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When Hunting with Kids, A Deer's Age Isn't Everything

When Hunting with Kids, A Deer's Age Isn't Everything

Photo credit: Carol Weston, Refuge Volunteer, Big Muddy National Fish and Wildlife Refuge

I came of age as a hunter in the 1990s at the height of the “trophy management” movement, which colored my entire outlook on whitetail deer hunting. A buck’s age became my primary concern since more years meant maturity and greater antler growth. I couldn’t control genetics and, though I did my best to influence nutrition, letting bucks mature became my best management tool. It took me several years and the smile of a 5-year-old to realize that I had probably taken this mindset too far. 

My son began hunting with me at the age of 4. He did a relatively good job of staying still and quiet for a boy of his age, but his pale face and blonde hair didn’t exactly blend in with the woodland environment. I started filling my pack with snacks to keep him occupied and carried a suppressed rifle to protect his hearing. We didn’t see as many deer as I normally did when I hunted alone, but it didn’t matter. He was enjoying the time spent one-on-one together and so was I. All we wanted was a mature doe—we weren’t being greedy—and still, we struggled.

When I’ve been after bucks, I only seem to see does, but with a doe on the menu, all we seemed to see were young bucks. The wary old does were probably too wise for our fidgeting and whispering. Time after time we would sit quietly waiting for the deer to show up, and, when they eventually did, I quenched my son’s excitement by telling him that the buck we were looking at was “too young” and that he needed another year or two before we would go after him. I would do my best to explain why we passed on the buck on the ride home, but I could tell that he was disappointed.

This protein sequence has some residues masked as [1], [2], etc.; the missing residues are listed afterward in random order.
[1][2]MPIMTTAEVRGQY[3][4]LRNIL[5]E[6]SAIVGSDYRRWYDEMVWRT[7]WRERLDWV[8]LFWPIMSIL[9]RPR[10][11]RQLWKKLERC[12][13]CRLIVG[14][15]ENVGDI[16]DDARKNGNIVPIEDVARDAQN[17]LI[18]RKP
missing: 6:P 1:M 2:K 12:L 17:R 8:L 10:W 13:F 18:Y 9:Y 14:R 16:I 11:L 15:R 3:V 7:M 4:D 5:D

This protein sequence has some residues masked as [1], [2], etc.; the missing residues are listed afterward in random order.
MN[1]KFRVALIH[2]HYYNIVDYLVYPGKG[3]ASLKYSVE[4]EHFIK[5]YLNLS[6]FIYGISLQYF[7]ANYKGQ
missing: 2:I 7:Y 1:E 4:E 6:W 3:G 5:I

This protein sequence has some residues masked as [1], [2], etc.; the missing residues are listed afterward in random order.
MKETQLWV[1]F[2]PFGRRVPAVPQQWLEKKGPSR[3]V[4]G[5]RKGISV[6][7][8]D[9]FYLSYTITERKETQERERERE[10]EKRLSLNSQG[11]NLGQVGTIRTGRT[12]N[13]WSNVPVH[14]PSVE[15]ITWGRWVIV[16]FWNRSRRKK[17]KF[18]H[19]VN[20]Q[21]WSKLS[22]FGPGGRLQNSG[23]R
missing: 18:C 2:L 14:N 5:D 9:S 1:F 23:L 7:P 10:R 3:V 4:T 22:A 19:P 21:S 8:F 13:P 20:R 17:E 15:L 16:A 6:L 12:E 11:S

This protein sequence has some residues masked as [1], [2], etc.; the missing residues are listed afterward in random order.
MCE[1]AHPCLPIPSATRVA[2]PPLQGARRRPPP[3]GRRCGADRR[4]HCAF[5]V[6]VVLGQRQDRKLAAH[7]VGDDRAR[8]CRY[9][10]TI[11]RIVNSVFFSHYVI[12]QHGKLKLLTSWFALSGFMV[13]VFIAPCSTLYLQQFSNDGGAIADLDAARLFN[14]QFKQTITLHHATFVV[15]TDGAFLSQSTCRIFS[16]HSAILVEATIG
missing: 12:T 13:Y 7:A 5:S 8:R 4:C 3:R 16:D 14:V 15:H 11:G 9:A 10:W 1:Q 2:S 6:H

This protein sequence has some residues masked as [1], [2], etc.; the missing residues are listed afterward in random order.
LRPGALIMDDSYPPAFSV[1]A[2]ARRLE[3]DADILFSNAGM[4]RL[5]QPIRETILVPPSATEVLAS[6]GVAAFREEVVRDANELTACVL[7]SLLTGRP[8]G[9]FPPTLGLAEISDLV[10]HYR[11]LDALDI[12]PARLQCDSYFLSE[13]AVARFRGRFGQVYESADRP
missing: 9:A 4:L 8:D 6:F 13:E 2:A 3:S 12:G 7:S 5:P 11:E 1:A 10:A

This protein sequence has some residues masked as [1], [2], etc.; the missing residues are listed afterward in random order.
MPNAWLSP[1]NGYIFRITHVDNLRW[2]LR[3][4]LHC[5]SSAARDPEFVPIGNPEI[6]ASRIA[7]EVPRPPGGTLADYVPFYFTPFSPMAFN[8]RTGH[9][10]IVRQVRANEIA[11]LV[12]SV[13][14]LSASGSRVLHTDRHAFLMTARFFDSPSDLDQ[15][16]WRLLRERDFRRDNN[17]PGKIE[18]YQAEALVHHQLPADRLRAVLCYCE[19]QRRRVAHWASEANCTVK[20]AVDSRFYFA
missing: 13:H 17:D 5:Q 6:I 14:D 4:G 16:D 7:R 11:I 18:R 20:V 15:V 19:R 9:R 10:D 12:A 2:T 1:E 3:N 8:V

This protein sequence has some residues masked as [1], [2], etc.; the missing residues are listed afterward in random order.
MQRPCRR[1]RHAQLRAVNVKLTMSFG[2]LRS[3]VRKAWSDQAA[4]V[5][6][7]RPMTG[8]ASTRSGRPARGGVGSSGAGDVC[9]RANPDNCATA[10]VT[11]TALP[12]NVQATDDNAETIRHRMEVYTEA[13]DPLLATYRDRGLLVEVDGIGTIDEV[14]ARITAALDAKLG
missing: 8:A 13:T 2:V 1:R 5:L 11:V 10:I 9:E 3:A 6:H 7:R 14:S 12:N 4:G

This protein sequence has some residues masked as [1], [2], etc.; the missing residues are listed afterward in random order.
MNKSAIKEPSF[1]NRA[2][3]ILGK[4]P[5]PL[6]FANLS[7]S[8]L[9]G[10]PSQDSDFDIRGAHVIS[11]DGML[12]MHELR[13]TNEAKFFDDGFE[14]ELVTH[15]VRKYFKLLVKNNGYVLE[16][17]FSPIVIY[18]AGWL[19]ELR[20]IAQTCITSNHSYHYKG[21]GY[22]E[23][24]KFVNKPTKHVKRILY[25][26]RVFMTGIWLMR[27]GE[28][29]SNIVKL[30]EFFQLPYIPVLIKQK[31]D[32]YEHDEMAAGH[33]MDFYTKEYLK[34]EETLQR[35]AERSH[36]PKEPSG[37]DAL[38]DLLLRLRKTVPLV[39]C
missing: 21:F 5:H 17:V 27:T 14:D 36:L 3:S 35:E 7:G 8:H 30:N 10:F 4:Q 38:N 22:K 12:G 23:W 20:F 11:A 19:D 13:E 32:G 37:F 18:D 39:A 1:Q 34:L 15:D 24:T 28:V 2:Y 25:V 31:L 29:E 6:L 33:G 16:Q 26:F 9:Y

Father hunting with young sons must remember to keep the interest alive by not passing on every animal. (Image courtesy of the Ohio Department of Natural Resources.)
Hunting with children means keeping the joy of hunting alive for young hunters. Sometimes you just have to take a deer. (Image courtesy of the Ohio Department of Natural Resources.)


We went an entire season without firing a shot, at least while James was with me. On the rare occasion when he decided that eating crackers at his grandmother’s house was more attractive than shivering in a treestand, I would usually kill something. I had an entire off-season to think about ways to find success and eventually decided that a ground blind was our best option. Not only was it safer than having him climb a ladder, the camouflage material would allow him to move around a bit without being spotted by clever eyes. 

Our rifle season is long in Alabama and I rarely see mature bucks until our mid-January rut gets into gear. This year was an exception, though, and I managed to take a mature 10-point on the opening weekend. Of course, my son had opted not to join me that evening. He went back out with me several more times and, you guessed it, we saw several 2- and 3-year-old bucks, including an 8-point that had some real potential. We passed on them and he took it like a champ, having grown used to the idea of passing on just about everything. One day, after watching a young buck feed for what seemed like an hour, we were walking back to the truck when he asked a perfectly good question: “If we don’t shoot anything, how are we gonna get the chicken?” It took me a minute to realize what he meant; he wanted some venison. I had taken the joy out of hunting.